What's News: May 13, 2016

Construction workers at a worksite along Waterloo Street.
Construction workers at a worksite along Waterloo Street.PHOTO: ST FILE


Stricter on workplace safety

The Manpower Ministry has announced tougher penalties against firms whose workplace safety and health standards do not pass muster, in response to recent workplace fatalities. Among other things, companies issued with a stop- work order now have to suspend work for at least three weeks, up from two weeks previously. A1


Beijing slams dispute tribunal

China says the international tribunal that has taken up the Philippines' case over their South China Sea dispute has abused its power. It is the first time the Chinese government has turned from attacking Manila to criticising the tribunal and its members.



Polls suggest Trump can win

Criticism of the electability of presumptive Republican presidential nominee Donald Trump may not be warranted, judging by new polls that show him neck and neck with his likely Democratic challenger, Mrs Hillary Clinton. The polls are forcing many to rethink whether the polarising tycoon can win.


Global efforts against graft

Countries yesterday pledged at an anti-corruption summit in London to set up public registers to make it harder to launder the proceeds of corruption. But critics say the impact will be limited unless tax havens are made to disclose ownership of offshore companies.


The art of defence exports

Japan may possess cutting-edge technology but several factors hamper its bid to increase its arms exports, since that is a business which is as much art as science, writes associate editor Ravi Velloor.


Medical 'first' for hospital

A 63-year-old man underwent minimally invasive surgery at the National University Hospital in February to remove a heart tumour and carry out a bypass, in what is said to be the first such operation in Asia. It is often hard to use minimally invasive procedures for cases with more than one problem.


Help for workers' centre

A cultural space for migrant workers that has been facing a shortage of funds has received an offer of help from the National Trades Union Congress. The centre, Dibashram, is used for activities such as exhibitions.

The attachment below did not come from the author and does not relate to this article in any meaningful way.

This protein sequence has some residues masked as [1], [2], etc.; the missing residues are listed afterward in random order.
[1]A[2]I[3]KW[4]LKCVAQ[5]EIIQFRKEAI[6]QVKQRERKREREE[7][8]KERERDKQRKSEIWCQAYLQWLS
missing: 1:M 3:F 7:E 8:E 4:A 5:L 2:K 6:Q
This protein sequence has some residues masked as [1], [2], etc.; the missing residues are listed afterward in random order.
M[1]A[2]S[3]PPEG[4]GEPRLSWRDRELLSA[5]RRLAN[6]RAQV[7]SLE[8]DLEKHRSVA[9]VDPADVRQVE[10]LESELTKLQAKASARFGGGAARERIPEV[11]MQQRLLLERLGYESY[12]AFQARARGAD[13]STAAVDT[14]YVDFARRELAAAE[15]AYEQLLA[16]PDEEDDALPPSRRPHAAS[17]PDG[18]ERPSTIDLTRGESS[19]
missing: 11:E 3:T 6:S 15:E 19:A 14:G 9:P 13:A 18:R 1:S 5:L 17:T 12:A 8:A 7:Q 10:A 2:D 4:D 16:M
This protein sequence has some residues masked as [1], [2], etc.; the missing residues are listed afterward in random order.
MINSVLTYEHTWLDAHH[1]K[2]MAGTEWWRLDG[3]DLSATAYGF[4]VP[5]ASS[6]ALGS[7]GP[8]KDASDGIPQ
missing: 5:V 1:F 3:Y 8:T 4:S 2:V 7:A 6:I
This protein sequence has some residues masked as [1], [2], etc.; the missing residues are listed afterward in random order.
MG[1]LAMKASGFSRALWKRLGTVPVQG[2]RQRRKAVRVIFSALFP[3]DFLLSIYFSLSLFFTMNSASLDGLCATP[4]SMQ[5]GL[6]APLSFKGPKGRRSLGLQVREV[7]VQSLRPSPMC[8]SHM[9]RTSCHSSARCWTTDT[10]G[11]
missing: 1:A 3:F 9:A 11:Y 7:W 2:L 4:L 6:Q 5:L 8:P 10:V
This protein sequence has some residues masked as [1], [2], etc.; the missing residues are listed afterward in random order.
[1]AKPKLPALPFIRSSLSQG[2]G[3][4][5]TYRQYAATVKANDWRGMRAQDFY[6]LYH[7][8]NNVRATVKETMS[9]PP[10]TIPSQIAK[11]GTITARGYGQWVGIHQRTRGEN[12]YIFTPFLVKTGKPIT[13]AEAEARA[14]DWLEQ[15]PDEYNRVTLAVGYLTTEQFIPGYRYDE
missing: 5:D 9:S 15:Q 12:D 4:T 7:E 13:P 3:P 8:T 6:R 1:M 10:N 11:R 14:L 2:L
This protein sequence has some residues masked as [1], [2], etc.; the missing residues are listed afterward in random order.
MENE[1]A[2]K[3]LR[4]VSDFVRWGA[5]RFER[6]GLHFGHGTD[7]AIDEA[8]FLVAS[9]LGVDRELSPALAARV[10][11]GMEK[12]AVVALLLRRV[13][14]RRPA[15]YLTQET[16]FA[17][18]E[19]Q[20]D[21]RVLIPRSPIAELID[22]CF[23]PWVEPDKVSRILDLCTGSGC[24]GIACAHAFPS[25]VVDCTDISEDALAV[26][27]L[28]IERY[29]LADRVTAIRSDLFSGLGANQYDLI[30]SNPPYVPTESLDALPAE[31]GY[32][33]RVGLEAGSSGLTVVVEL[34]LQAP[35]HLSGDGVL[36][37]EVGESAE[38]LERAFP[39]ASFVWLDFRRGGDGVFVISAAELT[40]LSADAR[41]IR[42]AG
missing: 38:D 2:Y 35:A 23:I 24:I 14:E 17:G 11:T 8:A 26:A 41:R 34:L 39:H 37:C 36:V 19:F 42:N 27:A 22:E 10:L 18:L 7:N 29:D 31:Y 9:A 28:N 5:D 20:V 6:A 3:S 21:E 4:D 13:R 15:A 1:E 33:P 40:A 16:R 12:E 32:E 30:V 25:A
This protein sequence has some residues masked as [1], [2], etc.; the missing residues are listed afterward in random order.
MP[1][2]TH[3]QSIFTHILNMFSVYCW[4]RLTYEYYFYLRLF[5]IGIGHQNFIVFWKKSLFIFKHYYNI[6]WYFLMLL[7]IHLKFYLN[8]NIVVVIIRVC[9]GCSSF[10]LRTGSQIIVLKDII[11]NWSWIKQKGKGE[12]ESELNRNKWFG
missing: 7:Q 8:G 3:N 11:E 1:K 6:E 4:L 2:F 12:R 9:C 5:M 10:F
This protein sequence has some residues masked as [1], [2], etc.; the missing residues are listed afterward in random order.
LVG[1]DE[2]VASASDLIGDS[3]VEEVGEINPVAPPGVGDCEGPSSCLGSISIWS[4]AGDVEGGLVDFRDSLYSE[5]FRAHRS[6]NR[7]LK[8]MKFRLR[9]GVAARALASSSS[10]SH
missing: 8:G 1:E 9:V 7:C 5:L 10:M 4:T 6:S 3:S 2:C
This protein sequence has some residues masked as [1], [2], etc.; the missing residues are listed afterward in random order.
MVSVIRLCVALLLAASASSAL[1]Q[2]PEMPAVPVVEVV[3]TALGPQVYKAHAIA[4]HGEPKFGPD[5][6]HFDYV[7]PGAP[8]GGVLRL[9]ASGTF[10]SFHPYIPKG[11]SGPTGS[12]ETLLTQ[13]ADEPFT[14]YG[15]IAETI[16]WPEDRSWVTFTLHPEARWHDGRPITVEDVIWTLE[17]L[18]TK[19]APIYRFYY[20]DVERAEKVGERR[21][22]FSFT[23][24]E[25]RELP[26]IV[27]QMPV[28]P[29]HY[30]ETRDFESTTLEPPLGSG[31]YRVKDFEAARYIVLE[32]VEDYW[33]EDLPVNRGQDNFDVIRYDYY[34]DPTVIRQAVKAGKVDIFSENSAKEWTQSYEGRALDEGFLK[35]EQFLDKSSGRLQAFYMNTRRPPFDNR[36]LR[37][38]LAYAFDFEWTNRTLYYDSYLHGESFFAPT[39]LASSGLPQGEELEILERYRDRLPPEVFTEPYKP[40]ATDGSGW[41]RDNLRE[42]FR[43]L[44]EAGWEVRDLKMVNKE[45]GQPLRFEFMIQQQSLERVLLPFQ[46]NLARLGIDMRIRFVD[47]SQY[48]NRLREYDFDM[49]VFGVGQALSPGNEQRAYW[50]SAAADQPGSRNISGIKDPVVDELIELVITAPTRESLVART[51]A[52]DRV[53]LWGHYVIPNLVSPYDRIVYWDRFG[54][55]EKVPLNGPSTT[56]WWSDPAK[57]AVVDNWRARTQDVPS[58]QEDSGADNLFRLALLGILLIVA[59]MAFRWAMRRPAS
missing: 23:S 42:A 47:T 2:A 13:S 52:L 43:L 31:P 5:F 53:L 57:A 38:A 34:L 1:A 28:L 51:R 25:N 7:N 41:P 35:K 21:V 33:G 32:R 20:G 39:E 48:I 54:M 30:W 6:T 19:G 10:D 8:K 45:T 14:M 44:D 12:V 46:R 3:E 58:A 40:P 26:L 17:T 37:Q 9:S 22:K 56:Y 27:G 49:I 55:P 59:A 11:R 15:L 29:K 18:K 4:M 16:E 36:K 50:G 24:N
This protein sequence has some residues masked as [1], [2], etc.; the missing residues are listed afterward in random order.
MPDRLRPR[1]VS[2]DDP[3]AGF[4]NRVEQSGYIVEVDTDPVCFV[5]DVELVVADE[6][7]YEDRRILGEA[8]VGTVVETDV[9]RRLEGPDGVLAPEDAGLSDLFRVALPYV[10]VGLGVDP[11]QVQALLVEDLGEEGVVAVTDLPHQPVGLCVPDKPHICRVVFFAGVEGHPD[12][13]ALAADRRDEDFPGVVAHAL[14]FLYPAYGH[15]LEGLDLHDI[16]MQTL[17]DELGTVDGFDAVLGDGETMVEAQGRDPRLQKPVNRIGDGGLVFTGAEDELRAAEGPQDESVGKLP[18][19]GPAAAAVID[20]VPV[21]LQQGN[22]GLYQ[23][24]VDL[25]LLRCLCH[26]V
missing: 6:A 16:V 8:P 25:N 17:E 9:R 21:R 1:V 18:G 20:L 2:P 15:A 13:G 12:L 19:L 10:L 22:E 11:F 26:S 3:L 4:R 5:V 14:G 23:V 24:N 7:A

Manulife Reit to raise $712m

This year's first initial public offering on the Singapore Exchange mainboard was launched yesterday. Manulife US Reit, the first United States office real estate investment trust to be listed in Asia, aims to raise gross proceeds of US$519.2 million (S$711.7 million).

Shahdan (wearing red jersey) dribbling past Kedah players during a Malaysia Cup match at Jalan Besar Stadium last year.TNP FILE PHOTO


Another injury blow for Tampines midfielder

Tampines midfielder Shahdan Sulaiman has had bad luck at the National Stadium, where he suffered a horror injury during the AFF Suzuki Cup in 2014 that kept him out of action for six months. Then, on Tuesday, at the same venue, he suffered a hairline fracture of his fibula during Tampines' 1-0 AFC Cup win over Selangor, and will be out for 12 weeks.



A novel dinner event

The Singapore Writers Festival has commissioned an interactive four-course dinner event centred on Singapore's first novel - If We Dream Too Long - that runs over three weekends till May 29. Unlike other dinner theatre shows, the audience will not remain in one location, but will move through five rooms representing the primary hang-outs of the protagonist


Deadline for arts instructors

An almost four-year deadline for arts practitioners to receive training in teaching skills is coming up. If instructors who conduct school workshops do not meet the pedagogical skills requirement by this year, they will not be accepted for the next round of programmes, which will be offered from next year to 2018.

A version of this article appeared in the print edition of The Straits Times on May 13, 2016, with the headline 'What's News'. Print Edition | Subscribe